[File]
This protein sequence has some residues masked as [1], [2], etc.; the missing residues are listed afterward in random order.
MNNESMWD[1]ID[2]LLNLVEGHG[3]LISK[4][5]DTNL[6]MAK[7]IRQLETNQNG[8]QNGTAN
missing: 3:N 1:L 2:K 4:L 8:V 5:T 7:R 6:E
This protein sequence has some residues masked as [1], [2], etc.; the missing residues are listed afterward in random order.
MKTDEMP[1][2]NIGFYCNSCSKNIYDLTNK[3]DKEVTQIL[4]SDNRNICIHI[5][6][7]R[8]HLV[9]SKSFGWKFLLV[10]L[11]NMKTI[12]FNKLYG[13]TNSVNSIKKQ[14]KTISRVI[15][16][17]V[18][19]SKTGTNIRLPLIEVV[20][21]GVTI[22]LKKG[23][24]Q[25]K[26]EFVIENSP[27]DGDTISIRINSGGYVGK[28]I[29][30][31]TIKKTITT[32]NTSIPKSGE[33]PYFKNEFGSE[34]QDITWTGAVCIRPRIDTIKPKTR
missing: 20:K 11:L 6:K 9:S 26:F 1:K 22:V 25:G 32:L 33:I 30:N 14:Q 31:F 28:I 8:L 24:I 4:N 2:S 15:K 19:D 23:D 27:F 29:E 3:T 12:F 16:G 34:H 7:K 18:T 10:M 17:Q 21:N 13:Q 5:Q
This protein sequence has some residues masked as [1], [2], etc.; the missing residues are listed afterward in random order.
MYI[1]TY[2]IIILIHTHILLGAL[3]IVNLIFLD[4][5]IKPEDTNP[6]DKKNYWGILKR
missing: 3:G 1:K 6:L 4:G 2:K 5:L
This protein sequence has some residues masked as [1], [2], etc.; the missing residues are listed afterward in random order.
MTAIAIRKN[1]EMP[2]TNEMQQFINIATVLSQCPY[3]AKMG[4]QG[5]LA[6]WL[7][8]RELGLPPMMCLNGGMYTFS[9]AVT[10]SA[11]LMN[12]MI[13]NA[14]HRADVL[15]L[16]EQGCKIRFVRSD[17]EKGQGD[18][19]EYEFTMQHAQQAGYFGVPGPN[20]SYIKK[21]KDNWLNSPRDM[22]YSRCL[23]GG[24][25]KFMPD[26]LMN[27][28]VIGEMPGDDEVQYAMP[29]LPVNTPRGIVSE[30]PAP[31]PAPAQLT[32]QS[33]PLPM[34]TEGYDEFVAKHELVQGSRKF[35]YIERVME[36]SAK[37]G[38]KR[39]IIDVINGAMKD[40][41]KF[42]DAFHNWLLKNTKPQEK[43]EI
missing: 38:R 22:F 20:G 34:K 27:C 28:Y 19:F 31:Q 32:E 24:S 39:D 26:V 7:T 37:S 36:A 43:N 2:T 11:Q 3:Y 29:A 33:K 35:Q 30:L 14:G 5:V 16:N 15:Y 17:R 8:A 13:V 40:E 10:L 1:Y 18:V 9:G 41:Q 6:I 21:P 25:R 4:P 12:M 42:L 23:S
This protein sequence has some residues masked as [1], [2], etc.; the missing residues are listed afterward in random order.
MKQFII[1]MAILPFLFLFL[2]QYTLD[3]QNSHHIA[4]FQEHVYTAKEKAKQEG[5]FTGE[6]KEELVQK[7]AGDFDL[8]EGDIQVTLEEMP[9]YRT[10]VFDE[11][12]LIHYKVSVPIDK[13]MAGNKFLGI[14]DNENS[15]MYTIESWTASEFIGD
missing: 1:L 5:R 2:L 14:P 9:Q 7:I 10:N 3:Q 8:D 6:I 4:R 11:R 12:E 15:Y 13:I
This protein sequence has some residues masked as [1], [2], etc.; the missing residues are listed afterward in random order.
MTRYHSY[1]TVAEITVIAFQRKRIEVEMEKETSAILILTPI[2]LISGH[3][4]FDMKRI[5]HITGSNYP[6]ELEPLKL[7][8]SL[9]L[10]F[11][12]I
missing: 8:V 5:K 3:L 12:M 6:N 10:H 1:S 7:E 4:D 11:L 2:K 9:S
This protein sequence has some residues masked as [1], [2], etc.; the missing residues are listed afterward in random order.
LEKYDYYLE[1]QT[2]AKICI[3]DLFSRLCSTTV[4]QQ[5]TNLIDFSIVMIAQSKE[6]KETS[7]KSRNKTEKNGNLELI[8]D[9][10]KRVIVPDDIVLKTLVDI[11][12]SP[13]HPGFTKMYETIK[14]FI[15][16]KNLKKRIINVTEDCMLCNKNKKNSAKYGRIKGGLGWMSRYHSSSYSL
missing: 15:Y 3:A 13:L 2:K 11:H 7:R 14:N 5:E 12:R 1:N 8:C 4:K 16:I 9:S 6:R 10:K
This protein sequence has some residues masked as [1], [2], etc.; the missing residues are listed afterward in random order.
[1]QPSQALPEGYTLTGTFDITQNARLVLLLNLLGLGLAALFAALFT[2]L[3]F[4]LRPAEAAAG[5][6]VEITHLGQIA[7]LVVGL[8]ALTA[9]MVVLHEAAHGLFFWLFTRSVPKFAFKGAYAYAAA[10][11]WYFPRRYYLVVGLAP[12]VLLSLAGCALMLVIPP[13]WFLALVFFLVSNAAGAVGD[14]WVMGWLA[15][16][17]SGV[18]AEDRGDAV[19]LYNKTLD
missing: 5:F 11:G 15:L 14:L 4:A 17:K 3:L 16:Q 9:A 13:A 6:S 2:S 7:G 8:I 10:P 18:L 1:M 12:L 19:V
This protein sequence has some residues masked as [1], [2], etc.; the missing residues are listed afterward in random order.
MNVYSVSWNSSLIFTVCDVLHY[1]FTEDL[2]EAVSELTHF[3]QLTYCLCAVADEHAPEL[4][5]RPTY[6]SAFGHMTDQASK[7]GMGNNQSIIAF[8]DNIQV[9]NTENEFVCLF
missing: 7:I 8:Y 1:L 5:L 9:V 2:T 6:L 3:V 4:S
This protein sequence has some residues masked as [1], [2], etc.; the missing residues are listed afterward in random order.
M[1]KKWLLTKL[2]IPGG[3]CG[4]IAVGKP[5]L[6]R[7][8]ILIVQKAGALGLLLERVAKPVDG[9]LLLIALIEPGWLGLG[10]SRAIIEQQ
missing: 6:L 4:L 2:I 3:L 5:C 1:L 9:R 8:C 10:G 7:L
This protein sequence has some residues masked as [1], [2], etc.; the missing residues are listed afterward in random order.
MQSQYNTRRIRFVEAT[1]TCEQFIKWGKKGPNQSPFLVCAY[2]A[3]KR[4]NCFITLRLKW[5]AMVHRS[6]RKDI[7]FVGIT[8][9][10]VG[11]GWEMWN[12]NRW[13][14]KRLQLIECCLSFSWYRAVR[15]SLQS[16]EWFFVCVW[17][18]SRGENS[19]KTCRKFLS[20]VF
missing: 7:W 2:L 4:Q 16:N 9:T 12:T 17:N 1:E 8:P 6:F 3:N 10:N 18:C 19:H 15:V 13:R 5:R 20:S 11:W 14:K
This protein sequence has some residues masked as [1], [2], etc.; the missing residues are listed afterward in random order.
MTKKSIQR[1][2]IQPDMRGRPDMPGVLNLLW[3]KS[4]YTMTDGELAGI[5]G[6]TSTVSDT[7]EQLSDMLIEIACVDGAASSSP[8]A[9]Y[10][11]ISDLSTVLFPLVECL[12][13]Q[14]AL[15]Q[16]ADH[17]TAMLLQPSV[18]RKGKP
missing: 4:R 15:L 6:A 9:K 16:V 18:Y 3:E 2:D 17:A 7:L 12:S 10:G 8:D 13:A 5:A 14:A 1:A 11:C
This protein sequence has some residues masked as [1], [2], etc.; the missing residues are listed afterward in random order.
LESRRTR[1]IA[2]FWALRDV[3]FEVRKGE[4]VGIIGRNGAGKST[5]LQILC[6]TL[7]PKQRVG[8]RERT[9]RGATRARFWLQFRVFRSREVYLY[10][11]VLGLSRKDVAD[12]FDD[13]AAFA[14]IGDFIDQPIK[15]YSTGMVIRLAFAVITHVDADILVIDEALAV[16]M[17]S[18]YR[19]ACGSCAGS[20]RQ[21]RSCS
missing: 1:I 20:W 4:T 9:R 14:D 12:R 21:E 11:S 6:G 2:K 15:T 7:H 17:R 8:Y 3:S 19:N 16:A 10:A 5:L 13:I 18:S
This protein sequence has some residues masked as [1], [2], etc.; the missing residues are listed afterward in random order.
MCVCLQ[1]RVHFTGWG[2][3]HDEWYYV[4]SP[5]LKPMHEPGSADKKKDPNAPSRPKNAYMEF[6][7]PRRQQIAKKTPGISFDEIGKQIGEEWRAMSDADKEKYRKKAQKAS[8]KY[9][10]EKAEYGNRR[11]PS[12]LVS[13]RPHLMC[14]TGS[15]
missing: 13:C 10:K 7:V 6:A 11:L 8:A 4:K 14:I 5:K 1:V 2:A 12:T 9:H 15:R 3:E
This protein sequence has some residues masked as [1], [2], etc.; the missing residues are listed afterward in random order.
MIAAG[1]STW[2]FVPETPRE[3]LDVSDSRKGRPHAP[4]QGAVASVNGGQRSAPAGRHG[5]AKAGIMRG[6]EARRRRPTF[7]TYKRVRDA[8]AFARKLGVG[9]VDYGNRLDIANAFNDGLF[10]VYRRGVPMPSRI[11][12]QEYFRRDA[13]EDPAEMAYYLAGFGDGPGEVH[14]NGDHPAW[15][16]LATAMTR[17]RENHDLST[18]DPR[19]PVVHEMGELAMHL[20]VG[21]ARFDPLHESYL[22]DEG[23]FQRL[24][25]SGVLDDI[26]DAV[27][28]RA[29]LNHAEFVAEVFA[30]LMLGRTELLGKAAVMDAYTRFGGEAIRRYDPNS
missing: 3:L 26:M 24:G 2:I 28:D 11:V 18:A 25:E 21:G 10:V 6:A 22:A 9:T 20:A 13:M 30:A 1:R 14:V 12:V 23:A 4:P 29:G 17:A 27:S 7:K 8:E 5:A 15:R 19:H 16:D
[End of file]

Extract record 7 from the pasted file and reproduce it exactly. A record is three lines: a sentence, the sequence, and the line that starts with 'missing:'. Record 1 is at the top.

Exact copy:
This protein sequence has some residues masked as [1], [2], etc.; the missing residues are listed afterward in random order.
LEKYDYYLE[1]QT[2]AKICI[3]DLFSRLCSTTV[4]QQ[5]TNLIDFSIVMIAQSKE[6]KETS[7]KSRNKTEKNGNLELI[8]D[9][10]KRVIVPDDIVLKTLVDI[11][12]SP[13]HPGFTKMYETIK[14]FI[15][16]KNLKKRIINVTEDCMLCNKNKKNSAKYGRIKGGLGWMSRYHSSSYSL
missing: 15:Y 3:A 13:L 2:K 11:H 7:R 14:N 5:E 12:R 1:N 8:C 4:K 16:I 9:S 6:R 10:K